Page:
During an Amazing Race style competition that took place in Toronto held by Intrepid travel, Siya and I won a tour in Northern Morocco! Our adventure started in Casablanca where spend a couple of days before taking a one hour train to Rabat, where we headed out for an afternoon of sightseeing before taking another two and a half hour train right to Meknes.
In Rabat, we explored the whitewashed Kasbah filled with shops selling everything from shoes and traditional clothing to olives and cow testicles. I managed not to buy anything, as tempting as it all looked. Okay, okay, I bought some olives and oh, how delicious they were. After lunch, we headed to Meknes, and from there we took a forty-five minute taxi ride to Moulay Idriss.
Moulay Idriss was absolutely stunning. It is a small and peaceful pilgrimage village with tiny winding streets and gorgeous sunset views. There are many kids playing outside, which is really nice to see. Instead of sitting inside the house playing video games or watching television, they were playing tag and marbles in the streets. The group spent the night in a home stay with a really nice family who made wonderful Moroccan food and had many cute turtles wandering around the place. Moulay Idriss definitely gave a more cultural experience and a break a way from the hustle and bustle that is Casablanca and some of the other cities we visited.
On the third day of the tour, we visited Morocco’s most impressive Roman ruins near Volubilis. Since I have a very short attention span when it comes to tours of Ruins and museums, I found myself more interested in a large stork nest. There was a large stork feeding its babies and doing a weird stork dance that consists of throwing its head back and snapping its beak together. It was quite amusing. However, my attentions snapped back to the guide when we came across a vomitorium which the Romans would use to throw up their food so they could eat continuously. I guess back then, bulimia wasn’t so much of a taboo.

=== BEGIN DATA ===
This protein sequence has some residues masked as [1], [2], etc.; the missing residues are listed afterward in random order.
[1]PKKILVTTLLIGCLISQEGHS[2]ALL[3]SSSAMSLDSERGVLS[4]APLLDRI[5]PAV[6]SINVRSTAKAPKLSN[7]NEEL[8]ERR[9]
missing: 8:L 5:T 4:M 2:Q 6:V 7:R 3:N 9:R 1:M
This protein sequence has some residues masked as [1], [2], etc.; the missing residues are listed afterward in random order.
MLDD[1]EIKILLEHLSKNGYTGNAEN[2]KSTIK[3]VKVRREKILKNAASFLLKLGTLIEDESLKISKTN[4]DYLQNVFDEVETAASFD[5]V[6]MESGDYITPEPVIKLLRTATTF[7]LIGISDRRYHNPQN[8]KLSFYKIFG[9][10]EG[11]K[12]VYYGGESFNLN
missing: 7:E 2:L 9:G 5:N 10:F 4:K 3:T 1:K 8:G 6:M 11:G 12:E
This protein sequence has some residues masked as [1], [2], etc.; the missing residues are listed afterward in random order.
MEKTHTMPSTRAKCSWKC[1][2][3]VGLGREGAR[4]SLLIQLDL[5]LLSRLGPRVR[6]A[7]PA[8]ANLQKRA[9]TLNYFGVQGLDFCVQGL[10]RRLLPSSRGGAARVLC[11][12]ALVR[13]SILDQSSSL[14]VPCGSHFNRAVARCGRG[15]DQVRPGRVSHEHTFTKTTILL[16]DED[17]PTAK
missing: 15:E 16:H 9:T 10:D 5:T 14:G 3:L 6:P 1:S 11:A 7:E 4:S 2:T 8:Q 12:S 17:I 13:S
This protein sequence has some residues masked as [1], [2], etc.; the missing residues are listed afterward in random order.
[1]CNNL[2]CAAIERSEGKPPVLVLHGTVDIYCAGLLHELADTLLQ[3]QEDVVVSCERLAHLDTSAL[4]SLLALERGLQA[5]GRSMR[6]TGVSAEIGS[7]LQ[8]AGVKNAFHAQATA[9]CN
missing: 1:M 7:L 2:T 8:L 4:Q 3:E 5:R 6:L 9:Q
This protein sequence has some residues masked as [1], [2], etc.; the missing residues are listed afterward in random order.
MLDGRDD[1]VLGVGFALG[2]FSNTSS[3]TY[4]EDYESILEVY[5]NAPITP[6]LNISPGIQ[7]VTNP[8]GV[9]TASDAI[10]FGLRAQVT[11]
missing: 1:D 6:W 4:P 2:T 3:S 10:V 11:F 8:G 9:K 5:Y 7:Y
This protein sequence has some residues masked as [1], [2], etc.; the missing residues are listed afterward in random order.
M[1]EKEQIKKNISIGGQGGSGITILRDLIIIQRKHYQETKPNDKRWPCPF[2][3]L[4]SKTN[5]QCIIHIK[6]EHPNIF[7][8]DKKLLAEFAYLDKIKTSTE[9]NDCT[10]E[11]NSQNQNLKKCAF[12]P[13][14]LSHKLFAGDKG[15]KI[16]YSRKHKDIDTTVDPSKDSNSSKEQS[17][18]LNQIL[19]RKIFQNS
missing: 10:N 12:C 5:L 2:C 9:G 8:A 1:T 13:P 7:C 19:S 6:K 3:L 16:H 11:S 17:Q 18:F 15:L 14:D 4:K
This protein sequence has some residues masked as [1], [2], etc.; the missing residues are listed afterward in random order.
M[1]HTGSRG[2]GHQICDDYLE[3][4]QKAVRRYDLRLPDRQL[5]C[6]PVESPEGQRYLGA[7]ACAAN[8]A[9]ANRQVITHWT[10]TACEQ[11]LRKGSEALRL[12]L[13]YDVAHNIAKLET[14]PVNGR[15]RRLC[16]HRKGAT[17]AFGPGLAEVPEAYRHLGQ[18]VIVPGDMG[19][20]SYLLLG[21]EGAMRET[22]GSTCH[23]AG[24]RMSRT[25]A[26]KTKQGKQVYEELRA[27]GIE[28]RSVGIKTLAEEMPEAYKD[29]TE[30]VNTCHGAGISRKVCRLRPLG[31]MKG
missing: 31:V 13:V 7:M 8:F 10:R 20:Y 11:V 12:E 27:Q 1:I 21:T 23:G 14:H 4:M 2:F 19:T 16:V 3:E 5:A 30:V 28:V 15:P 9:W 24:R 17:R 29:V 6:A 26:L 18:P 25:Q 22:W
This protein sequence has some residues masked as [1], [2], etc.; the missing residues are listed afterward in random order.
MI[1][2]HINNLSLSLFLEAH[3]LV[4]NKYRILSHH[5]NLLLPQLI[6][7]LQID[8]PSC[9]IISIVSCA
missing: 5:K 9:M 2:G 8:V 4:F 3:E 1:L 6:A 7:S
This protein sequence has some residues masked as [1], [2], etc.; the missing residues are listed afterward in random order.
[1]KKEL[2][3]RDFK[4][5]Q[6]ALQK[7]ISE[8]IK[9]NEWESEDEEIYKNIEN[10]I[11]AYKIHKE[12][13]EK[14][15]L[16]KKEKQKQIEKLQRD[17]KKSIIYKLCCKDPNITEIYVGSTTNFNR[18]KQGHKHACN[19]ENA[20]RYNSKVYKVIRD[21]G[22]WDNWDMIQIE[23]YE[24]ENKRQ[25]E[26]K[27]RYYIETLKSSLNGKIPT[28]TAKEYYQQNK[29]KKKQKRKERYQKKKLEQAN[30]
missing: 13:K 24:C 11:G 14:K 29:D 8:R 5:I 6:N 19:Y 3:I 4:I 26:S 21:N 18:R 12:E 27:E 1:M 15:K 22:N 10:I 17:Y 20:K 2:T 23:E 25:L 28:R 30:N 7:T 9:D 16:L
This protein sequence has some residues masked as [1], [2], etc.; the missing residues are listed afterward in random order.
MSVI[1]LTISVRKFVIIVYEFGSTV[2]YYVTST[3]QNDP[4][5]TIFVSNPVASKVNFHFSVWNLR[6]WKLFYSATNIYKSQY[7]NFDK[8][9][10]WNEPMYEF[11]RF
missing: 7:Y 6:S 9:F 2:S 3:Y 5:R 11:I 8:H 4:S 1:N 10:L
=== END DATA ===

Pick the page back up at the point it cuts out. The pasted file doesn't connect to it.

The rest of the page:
After the tour of the ruins, we headed back to Meknes where we had a half day tour of the city and tried a camel burger which I didn’t find very appetizing. It could be the fact that I am a vegetarian (but I will try anything once if it is a cultural experience) and find meat quite unappealing. The others in the group however, found the camel burger to be very tasty.
Next we took an hour train ride to the city of Fes where we spent a couple of days. Fes is considered the spiritual heart of Morocco and the worlds best preserved medieval cities. Here we had a local guide show us the main city attractions such as the gates of the Royal Palace, old University of Theology, ceramic factory, leather factory, Naturopathic Pharmacy and the chaotic but charming Medina of Fes. In the medina, I had one of the best meals I’ve ever had. It wasn’t the food that did it, but it was 68 year-old man who owned of the restaurant that made the experience. I’ve never met a man his age, who was as charasmatic, friendly and so full of life. The first thing he did when I entered the restaurant was take me by the hand and pull me into the kitchen where he spoon fed me some amazing food. Then he picked me up and kissed me on both cheeks, put me back in my seat and did a walking handstand across the restaurant. He was definitely the definition of energetic. If you are ever visiting the medina in Fes, ask for Restaurant Famille Berrada. Apparently everyone in town knows the owner Mr. Berrada Ali Gerant, and will be able to take you to the restaurant.